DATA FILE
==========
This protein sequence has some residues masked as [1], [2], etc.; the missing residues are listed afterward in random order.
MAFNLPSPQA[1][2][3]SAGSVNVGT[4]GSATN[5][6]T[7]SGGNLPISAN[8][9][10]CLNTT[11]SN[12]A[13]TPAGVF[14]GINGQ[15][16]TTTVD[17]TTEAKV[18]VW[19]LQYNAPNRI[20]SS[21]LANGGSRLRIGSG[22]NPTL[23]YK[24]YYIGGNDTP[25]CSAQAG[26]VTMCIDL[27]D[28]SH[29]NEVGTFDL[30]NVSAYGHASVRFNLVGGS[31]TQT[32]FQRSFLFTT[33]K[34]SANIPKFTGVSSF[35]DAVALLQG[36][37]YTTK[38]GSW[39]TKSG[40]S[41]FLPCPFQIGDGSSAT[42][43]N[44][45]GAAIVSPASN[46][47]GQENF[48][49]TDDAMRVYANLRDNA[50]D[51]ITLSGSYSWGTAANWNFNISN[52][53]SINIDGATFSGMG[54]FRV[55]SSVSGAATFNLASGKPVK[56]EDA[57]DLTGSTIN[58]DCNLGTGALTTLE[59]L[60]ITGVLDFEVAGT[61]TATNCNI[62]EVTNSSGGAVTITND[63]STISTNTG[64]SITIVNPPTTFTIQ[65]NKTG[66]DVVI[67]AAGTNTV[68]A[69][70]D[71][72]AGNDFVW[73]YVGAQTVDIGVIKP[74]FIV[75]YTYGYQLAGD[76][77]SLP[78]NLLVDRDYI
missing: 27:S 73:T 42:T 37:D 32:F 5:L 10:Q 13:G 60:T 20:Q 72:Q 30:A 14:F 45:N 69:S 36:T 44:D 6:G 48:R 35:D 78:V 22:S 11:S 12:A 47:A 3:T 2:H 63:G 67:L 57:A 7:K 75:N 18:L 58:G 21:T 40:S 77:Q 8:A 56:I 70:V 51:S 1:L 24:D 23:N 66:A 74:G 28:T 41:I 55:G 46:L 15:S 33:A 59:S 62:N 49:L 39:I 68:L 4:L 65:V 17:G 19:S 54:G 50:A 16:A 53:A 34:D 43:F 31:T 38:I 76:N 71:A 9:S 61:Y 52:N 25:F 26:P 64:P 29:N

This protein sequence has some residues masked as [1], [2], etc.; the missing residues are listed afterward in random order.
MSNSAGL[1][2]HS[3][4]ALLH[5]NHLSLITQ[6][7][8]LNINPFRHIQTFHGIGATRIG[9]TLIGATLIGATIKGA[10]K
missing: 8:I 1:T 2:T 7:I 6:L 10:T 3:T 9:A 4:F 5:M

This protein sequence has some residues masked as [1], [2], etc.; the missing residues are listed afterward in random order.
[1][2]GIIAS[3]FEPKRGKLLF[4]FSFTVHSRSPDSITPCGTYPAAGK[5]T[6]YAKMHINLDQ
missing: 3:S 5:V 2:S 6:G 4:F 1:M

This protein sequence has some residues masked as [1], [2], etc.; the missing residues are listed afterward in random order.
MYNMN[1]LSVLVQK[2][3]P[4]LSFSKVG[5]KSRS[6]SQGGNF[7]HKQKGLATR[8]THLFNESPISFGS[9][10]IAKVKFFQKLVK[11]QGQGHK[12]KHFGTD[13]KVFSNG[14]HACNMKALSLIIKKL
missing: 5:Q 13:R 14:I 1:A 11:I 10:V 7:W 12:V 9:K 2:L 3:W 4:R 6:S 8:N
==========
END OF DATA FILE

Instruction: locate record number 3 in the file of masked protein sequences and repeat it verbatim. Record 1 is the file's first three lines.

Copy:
This protein sequence has some residues masked as [1], [2], etc.; the missing residues are listed afterward in random order.
[1][2]GIIAS[3]FEPKRGKLLF[4]FSFTVHSRSPDSITPCGTYPAAGK[5]T[6]YAKMHINLDQ
missing: 3:S 5:V 2:S 6:G 4:F 1:M